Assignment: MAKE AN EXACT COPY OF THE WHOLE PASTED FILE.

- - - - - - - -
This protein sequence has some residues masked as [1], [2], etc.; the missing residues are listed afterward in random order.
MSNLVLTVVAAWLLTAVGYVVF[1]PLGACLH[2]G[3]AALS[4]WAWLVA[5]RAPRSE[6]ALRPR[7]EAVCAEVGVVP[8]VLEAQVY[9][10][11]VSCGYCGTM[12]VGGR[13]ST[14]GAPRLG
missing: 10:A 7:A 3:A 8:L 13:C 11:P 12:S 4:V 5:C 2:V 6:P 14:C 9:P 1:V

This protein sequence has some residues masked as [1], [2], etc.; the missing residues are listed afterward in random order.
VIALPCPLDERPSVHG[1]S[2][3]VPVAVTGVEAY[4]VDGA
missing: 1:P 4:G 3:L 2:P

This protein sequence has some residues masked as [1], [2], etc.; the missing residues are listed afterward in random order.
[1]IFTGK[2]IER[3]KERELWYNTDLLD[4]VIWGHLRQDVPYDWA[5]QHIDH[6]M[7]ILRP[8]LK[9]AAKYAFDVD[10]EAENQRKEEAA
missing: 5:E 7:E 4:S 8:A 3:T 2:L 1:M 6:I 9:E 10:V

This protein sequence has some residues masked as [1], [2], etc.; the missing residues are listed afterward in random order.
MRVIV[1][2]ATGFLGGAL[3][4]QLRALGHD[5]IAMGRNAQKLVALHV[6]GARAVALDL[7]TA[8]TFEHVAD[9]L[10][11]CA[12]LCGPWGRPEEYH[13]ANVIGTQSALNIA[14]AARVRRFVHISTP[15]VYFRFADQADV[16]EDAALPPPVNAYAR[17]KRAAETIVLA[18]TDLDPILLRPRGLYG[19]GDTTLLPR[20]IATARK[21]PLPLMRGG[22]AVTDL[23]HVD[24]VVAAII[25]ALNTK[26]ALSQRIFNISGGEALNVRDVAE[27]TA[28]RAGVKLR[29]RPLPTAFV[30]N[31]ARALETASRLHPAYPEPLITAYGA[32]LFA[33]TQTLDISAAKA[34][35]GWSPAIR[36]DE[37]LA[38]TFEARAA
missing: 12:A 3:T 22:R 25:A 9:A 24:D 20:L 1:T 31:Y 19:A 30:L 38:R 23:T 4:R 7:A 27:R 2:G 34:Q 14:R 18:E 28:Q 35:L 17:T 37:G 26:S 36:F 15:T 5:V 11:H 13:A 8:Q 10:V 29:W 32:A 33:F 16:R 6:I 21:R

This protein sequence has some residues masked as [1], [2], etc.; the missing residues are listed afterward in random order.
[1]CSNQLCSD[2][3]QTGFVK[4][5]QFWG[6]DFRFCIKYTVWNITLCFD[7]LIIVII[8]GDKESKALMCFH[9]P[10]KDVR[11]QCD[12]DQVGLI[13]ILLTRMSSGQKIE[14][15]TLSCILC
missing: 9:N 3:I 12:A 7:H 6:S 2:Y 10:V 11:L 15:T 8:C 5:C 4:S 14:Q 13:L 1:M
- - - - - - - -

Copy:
This protein sequence has some residues masked as [1], [2], etc.; the missing residues are listed afterward in random order.
MSNLVLTVVAAWLLTAVGYVVF[1]PLGACLH[2]G[3]AALS[4]WAWLVA[5]RAPRSE[6]ALRPR[7]EAVCAEVGVVP[8]VLEAQVY[9][10][11]VSCGYCGTM[12]VGGR[13]ST[14]GAPRLG
missing: 10:A 7:A 3:A 8:L 13:C 11:P 12:S 4:V 5:C 2:V 6:P 14:C 9:P 1:V

This protein sequence has some residues masked as [1], [2], etc.; the missing residues are listed afterward in random order.
VIALPCPLDERPSVHG[1]S[2][3]VPVAVTGVEAY[4]VDGA
missing: 1:P 4:G 3:L 2:P

This protein sequence has some residues masked as [1], [2], etc.; the missing residues are listed afterward in random order.
[1]IFTGK[2]IER[3]KERELWYNTDLLD[4]VIWGHLRQDVPYDWA[5]QHIDH[6]M[7]ILRP[8]LK[9]AAKYAFDVD[10]EAENQRKEEAA
missing: 5:E 7:E 4:S 8:A 3:T 2:L 1:M 6:I 9:E 10:V

This protein sequence has some residues masked as [1], [2], etc.; the missing residues are listed afterward in random order.
MRVIV[1][2]ATGFLGGAL[3][4]QLRALGHD[5]IAMGRNAQKLVALHV[6]GARAVALDL[7]TA[8]TFEHVAD[9]L[10][11]CA[12]LCGPWGRPEEYH[13]ANVIGTQSALNIA[14]AARVRRFVHISTP[15]VYFRFADQADV[16]EDAALPPPVNAYAR[17]KRAAETIVLA[18]TDLDPILLRPRGLYG[19]GDTTLLPR[20]IATARK[21]PLPLMRGG[22]AVTDL[23]HVD[24]VVAAII[25]ALNTK[26]ALSQRIFNISGGEALNVRDVAE[27]TA[28]RAGVKLR[29]RPLPTAFV[30]N[31]ARALETASRLHPAYPEPLITAYGA[32]LFA[33]TQTLDISAAKA[34][35]GWSPAIR[36]DE[37]LA[38]TFEARAA
missing: 12:A 3:T 22:R 25:A 9:A 24:D 20:L 1:T 31:Y 19:A 30:L 38:R 23:T 4:R 7:A 27:R 2:G 34:Q 14:R 18:E 28:Q 35:L 17:T 37:G 26:S 36:F 15:T 5:V 11:H 13:A 8:Q 10:V 29:W 32:A 33:F 16:R 6:I 21:R

This protein sequence has some residues masked as [1], [2], etc.; the missing residues are listed afterward in random order.
[1]CSNQLCSD[2][3]QTGFVK[4][5]QFWG[6]DFRFCIKYTVWNITLCFD[7]LIIVII[8]GDKESKALMCFH[9]P[10]KDVR[11]QCD[12]DQVGLI[13]ILLTRMSSGQKIE[14][15]TLSCILC
missing: 9:N 3:I 12:A 7:H 6:S 2:Y 10:V 11:L 15:T 8:C 5:C 4:S 14:Q 13:L 1:M